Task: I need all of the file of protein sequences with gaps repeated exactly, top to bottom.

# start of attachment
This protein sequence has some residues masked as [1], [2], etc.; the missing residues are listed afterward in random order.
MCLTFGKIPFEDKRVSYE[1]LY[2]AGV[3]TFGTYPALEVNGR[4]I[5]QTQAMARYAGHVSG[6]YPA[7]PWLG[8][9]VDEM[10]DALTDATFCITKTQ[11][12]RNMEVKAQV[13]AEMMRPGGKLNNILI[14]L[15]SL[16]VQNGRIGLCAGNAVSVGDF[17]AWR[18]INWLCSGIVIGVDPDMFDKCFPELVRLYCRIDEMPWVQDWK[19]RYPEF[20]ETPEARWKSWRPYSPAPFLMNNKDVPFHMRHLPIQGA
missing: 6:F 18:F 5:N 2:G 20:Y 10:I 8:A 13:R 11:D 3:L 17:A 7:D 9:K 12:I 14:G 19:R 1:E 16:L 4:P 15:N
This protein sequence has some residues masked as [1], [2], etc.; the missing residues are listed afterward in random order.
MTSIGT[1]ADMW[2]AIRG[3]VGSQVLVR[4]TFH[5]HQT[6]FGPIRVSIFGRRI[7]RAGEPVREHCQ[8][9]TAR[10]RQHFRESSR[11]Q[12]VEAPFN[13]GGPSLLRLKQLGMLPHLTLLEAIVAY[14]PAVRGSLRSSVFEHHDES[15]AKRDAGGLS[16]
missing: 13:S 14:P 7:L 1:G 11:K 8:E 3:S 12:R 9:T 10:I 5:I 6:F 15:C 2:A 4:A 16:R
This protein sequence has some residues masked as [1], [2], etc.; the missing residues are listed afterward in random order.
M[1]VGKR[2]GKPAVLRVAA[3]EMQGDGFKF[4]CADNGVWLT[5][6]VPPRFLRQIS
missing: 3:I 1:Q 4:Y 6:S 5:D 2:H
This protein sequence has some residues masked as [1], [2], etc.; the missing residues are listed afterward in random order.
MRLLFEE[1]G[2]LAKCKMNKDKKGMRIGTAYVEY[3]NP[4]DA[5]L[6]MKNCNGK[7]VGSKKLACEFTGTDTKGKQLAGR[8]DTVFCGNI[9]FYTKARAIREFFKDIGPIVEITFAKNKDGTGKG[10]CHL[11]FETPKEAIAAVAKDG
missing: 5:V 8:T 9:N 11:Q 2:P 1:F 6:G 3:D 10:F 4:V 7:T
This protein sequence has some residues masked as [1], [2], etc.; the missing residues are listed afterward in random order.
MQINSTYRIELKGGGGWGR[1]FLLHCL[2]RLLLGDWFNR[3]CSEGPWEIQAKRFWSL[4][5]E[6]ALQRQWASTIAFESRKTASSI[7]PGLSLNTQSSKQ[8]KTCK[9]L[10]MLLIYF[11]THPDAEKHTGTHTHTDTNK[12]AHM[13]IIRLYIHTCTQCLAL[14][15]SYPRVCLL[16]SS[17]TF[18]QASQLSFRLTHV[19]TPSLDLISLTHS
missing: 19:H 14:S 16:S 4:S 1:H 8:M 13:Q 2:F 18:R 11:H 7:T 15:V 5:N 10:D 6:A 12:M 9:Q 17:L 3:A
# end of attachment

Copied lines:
This protein sequence has some residues masked as [1], [2], etc.; the missing residues are listed afterward in random order.
MCLTFGKIPFEDKRVSYE[1]LY[2]AGV[3]TFGTYPALEVNGR[4]I[5]QTQAMARYAGHVSG[6]YPA[7]PWLG[8][9]VDEM[10]DALTDATFCITKTQ[11][12]RNMEVKAQV[13]AEMMRPGGKLNNILI[14]L[15]SL[16]VQNGRIGLCAGNAVSVGDF[17]AWR[18]INWLCSGIVIGVDPDMFDKCFPELVRLYCRIDEMPWVQDWK[19]RYPEF[20]ETPEARWKSWRPYSPAPFLMNNKDVPFHMRHLPIQGA
missing: 6:F 18:F 5:N 2:G 20:Y 10:I 8:A 13:R 11:D 3:L 17:A 7:D 9:K 12:I 14:G 19:R 1:E 16:L 4:P 15:N
This protein sequence has some residues masked as [1], [2], etc.; the missing residues are listed afterward in random order.
MTSIGT[1]ADMW[2]AIRG[3]VGSQVLVR[4]TFH[5]HQT[6]FGPIRVSIFGRRI[7]RAGEPVREHCQ[8][9]TAR[10]RQHFRESSR[11]Q[12]VEAPFN[13]GGPSLLRLKQLGMLPHLTLLEAIVAY[14]PAVRGSLRSSVFEHHDES[15]AKRDAGGLS[16]
missing: 13:S 14:P 7:L 1:G 11:K 8:E 3:S 12:R 9:T 10:I 5:I 6:F 15:C 2:A 4:A 16:R
This protein sequence has some residues masked as [1], [2], etc.; the missing residues are listed afterward in random order.
M[1]VGKR[2]GKPAVLRVAA[3]EMQGDGFKF[4]CADNGVWLT[5][6]VPPRFLRQIS
missing: 3:I 1:Q 4:Y 6:S 5:D 2:H
This protein sequence has some residues masked as [1], [2], etc.; the missing residues are listed afterward in random order.
MRLLFEE[1]G[2]LAKCKMNKDKKGMRIGTAYVEY[3]NP[4]DA[5]L[6]MKNCNGK[7]VGSKKLACEFTGTDTKGKQLAGR[8]DTVFCGNI[9]FYTKARAIREFFKDIGPIVEITFAKNKDGTGKG[10]CHL[11]FETPKEAIAAVAKDG
missing: 5:V 8:T 9:N 11:Q 2:P 1:F 6:G 3:D 10:F 4:V 7:T
This protein sequence has some residues masked as [1], [2], etc.; the missing residues are listed afterward in random order.
MQINSTYRIELKGGGGWGR[1]FLLHCL[2]RLLLGDWFNR[3]CSEGPWEIQAKRFWSL[4][5]E[6]ALQRQWASTIAFESRKTASSI[7]PGLSLNTQSSKQ[8]KTCK[9]L[10]MLLIYF[11]THPDAEKHTGTHTHTDTNK[12]AHM[13]IIRLYIHTCTQCLAL[14][15]SYPRVCLL[16]SS[17]TF[18]QASQLSFRLTHV[19]TPSLDLISLTHS
missing: 19:H 14:S 16:S 4:S 1:H 8:M 13:Q 2:F 18:R 11:H 7:T 15:V 5:N 10:D 6:A 12:M 9:Q 17:L 3:A